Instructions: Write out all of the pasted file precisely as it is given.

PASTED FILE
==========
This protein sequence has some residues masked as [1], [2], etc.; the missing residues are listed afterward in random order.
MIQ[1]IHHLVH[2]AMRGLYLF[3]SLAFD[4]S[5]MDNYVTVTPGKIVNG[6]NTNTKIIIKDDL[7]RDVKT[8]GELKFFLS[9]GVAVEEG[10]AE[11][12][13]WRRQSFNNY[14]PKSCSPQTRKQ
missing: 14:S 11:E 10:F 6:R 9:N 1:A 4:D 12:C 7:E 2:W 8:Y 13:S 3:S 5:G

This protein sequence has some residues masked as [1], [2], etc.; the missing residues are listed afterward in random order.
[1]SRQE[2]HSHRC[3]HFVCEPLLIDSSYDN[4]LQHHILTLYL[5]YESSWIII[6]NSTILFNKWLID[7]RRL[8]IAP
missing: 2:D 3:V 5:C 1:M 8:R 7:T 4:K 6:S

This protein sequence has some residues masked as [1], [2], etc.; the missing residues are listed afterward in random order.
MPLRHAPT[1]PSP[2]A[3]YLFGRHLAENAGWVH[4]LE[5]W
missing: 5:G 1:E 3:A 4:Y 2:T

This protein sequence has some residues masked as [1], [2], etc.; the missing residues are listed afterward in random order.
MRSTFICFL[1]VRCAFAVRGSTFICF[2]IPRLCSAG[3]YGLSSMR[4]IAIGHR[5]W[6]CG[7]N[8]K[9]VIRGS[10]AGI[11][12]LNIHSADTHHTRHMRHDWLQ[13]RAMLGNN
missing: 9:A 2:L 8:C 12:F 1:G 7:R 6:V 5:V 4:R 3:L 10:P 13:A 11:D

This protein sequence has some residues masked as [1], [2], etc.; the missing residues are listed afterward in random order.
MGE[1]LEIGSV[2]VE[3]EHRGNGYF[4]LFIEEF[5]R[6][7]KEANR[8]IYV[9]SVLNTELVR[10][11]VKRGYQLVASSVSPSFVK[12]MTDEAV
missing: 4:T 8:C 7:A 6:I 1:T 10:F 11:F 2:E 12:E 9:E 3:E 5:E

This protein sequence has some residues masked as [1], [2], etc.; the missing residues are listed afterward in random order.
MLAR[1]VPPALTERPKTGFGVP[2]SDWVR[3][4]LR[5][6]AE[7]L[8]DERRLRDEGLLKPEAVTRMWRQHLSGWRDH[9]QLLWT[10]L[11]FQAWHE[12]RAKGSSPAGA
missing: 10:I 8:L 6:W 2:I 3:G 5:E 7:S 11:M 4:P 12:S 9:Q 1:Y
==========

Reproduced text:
This protein sequence has some residues masked as [1], [2], etc.; the missing residues are listed afterward in random order.
MIQ[1]IHHLVH[2]AMRGLYLF[3]SLAFD[4]S[5]MDNYVTVTPGKIVNG[6]NTNTKIIIKDDL[7]RDVKT[8]GELKFFLS[9]GVAVEEG[10]AE[11][12][13]WRRQSFNNY[14]PKSCSPQTRKQ
missing: 14:S 11:E 10:F 6:R 9:N 1:A 4:D 12:C 7:E 2:W 8:Y 13:S 3:S 5:G

This protein sequence has some residues masked as [1], [2], etc.; the missing residues are listed afterward in random order.
[1]SRQE[2]HSHRC[3]HFVCEPLLIDSSYDN[4]LQHHILTLYL[5]YESSWIII[6]NSTILFNKWLID[7]RRL[8]IAP
missing: 2:D 3:V 5:C 1:M 8:R 7:T 4:K 6:S

This protein sequence has some residues masked as [1], [2], etc.; the missing residues are listed afterward in random order.
MPLRHAPT[1]PSP[2]A[3]YLFGRHLAENAGWVH[4]LE[5]W
missing: 5:G 1:E 3:A 4:Y 2:T

This protein sequence has some residues masked as [1], [2], etc.; the missing residues are listed afterward in random order.
MRSTFICFL[1]VRCAFAVRGSTFICF[2]IPRLCSAG[3]YGLSSMR[4]IAIGHR[5]W[6]CG[7]N[8]K[9]VIRGS[10]AGI[11][12]LNIHSADTHHTRHMRHDWLQ[13]RAMLGNN
missing: 9:A 2:L 8:C 12:F 1:G 7:R 6:V 5:V 4:R 3:L 10:P 13:A 11:D

This protein sequence has some residues masked as [1], [2], etc.; the missing residues are listed afterward in random order.
MGE[1]LEIGSV[2]VE[3]EHRGNGYF[4]LFIEEF[5]R[6][7]KEANR[8]IYV[9]SVLNTELVR[10][11]VKRGYQLVASSVSPSFVK[12]MTDEAV
missing: 4:T 8:C 7:A 6:I 1:T 10:F 11:F 2:E 12:E 9:E 3:E 5:E

This protein sequence has some residues masked as [1], [2], etc.; the missing residues are listed afterward in random order.
MLAR[1]VPPALTERPKTGFGVP[2]SDWVR[3][4]LR[5][6]AE[7]L[8]DERRLRDEGLLKPEAVTRMWRQHLSGWRDH[9]QLLWT[10]L[11]FQAWHE[12]RAKGSSPAGA
missing: 10:I 8:L 6:W 2:I 3:G 5:E 7:S 11:M 4:P 12:S 9:Q 1:Y